Bill Neville of LoanLogics on Regtech and Data Analytics: Past, Present and Future

Bill Neville

Bill Neville is CEO of LoanLogics, Trevose, Pa., responsible for overseeing all company operations, technology and software development, and leading the strategies that continue the company’s growth as a regtech technology provider. In addition to his executive role, he is also a member of LoanLogics’ Board of Directors.

Neville has more than 25 years of experience in the financial services industry. Most recently he served as president of North America for Finastra, one of the world’s largest fintech corporations. Prior to Finastra, he served as a board director and later president of U.S. business to its predecessor company, D+H, where he played an important role in the company’s acquisition of various companies including Mortgagebot, Avista Solutions and Harland Financial. He also served as managing director and head of Citi’s North American hedge fund servicing business, as president of BISYS Alternative Investment Services, and as group president of BISYS Banking Solutions Group. Earlier in his career, he held senior positions at several technology companies, including IBM.

MBA NEWSLINK: We have seen greater expectations from borrowers for speed and convenience throughout the mortgage process from application to settlement and servicing. Can we see the mortgage industry improving the borrower experience in 2020?

BILL NEVILLE, LOANLOGICS: The short answer is yes, but there’s not going to be drastic change overnight. Simply put, the more information that is collected and verified digitally, the faster and better the borrower experience. But right now, there is still too much paper and too many manual tasks on both the origination and servicing sides of the business. Too often, borrowers are being asked for “one more thing” during the underwriting process because lenders struggle with collecting data. When you’re not able to capture all the documents and data effectively, you’re bound to be asking borrowers for “one more thing,” or asking borrowers for the same information again and again. This drags down the process, which leads to a more frustrating borrower experience. But we are working to change that.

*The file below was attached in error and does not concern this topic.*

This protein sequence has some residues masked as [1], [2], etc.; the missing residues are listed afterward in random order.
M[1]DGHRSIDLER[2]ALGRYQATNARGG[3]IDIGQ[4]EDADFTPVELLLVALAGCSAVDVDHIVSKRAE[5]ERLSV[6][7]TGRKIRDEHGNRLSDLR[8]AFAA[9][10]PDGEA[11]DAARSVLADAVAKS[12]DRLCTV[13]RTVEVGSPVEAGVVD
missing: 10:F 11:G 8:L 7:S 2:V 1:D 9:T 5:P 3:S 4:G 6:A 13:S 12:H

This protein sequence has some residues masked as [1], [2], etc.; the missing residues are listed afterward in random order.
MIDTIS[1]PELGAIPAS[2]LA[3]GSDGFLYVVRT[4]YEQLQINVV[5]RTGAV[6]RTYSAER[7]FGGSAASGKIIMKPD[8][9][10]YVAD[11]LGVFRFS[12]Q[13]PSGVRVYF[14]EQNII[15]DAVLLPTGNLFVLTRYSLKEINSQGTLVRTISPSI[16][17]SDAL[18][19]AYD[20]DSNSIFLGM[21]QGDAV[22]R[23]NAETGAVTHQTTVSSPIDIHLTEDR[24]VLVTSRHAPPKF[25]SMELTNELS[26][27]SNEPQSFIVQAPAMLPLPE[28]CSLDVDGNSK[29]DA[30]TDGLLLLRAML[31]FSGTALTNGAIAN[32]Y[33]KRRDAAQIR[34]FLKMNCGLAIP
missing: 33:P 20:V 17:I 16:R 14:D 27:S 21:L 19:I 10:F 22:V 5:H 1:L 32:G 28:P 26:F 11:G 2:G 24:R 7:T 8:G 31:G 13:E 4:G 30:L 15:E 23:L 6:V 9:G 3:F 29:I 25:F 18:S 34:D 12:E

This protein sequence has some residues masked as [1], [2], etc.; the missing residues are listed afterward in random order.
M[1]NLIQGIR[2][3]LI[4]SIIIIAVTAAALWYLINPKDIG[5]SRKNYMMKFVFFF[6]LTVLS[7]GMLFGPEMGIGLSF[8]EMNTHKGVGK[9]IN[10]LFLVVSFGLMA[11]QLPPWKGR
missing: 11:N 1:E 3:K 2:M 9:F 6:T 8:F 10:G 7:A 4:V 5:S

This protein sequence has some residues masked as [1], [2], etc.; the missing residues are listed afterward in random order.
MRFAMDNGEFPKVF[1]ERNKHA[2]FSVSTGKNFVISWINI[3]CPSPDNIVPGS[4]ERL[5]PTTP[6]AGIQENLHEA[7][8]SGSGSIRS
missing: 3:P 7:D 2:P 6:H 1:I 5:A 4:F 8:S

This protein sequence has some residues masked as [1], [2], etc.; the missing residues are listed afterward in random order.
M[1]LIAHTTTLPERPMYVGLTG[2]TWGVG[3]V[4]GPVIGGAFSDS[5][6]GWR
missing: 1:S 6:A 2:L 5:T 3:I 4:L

NEWSLINK: How are mortgage lenders able to improve the process?

NEVILLE: The average loan involves between 400 and 500 pages of documents, some digital and some scanned pdf and tif files. By using artificial intelligence (AI) and machine learning tools, mortgage lenders can reduce manual, redundant and repetitive tasks in processing these documents and capturing data off them. This not only helps lenders lower loan costs, but improves the borrower experience as well. And just like fewer and fewer people write personal checks, there will come a time when it is all electronic files. It’s unavoidable—there is just too much to be gained by going digital, and too much value in the data that can be used to power artificial intelligence and rules-based automation for decisioning, data analytics, mobile applications, or eClosings.

NEWSLINK: So artificial intelligence will continue to move the mortgage industry closer to speeding loan originations and reducing costs for investors and servicers and in the secondary market. Is that correct?

NEVILLE: Given the positive results we’ve seen so far, I think it’s obvious that the momentum will continue. Every year, AI and machine learning are bringing us one step closer to a more highly automated workflow and exception based decisioning. Today, lenders are leveraging machine learning tools to increase the accuracy of how data is lifted off borrower documents at the time they are collected—not after the fact—and running rules on them to determine discrepancies during origination. This means they are decisioning on accurate information and building a more perfect loan file, in real-time, rather than one that gets perfected just prior to close, or worse yet, in post-closing reviews. All of this contributes to faster, more seamless workflows—in production, secondary marketing and servicing as well.